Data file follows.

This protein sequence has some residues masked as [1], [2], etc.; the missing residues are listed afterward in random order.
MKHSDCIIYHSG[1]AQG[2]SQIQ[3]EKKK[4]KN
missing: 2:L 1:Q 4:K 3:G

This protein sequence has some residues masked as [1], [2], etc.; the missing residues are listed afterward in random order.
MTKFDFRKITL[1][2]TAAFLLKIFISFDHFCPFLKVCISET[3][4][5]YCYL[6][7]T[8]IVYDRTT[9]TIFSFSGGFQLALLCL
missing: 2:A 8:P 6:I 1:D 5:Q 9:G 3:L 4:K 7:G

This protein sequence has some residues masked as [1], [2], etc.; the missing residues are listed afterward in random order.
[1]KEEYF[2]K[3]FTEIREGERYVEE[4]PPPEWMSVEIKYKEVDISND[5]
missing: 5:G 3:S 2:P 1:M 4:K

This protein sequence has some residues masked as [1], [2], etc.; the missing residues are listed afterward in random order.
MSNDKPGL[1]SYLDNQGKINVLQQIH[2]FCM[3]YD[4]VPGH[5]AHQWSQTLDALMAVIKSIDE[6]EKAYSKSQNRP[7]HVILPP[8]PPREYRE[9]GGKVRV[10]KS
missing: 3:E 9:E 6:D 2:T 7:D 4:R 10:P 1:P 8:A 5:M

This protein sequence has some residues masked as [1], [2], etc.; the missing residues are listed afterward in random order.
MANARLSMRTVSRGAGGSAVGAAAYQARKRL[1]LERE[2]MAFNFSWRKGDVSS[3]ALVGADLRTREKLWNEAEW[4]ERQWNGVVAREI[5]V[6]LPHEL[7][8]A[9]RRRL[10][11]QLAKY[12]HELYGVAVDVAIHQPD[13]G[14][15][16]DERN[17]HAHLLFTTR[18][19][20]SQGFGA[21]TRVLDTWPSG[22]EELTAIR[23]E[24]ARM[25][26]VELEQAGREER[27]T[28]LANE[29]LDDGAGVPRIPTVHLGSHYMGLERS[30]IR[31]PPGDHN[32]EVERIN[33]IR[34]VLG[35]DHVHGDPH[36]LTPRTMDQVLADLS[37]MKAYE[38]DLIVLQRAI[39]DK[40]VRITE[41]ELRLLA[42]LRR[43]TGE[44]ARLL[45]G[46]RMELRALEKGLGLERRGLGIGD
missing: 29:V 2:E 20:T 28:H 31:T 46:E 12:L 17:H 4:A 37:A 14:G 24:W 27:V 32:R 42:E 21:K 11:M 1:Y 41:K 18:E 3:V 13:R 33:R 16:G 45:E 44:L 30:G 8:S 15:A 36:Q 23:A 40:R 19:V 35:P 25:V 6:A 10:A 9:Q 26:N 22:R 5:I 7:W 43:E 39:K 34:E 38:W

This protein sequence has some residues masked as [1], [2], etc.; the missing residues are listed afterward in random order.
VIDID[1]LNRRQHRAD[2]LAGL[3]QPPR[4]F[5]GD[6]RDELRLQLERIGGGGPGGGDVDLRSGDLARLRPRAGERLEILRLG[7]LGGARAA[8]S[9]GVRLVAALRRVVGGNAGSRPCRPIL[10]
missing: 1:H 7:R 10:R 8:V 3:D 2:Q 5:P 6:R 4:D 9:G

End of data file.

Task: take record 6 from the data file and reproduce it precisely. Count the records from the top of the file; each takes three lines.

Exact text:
This protein sequence has some residues masked as [1], [2], etc.; the missing residues are listed afterward in random order.
VIDID[1]LNRRQHRAD[2]LAGL[3]QPPR[4]F[5]GD[6]RDELRLQLERIGGGGPGGGDVDLRSGDLARLRPRAGERLEILRLG[7]LGGARAA[8]S[9]GVRLVAALRRVVGGNAGSRPCRPIL[10]
missing: 1:H 7:R 10:R 8:V 3:D 2:Q 5:P 6:R 4:D 9:G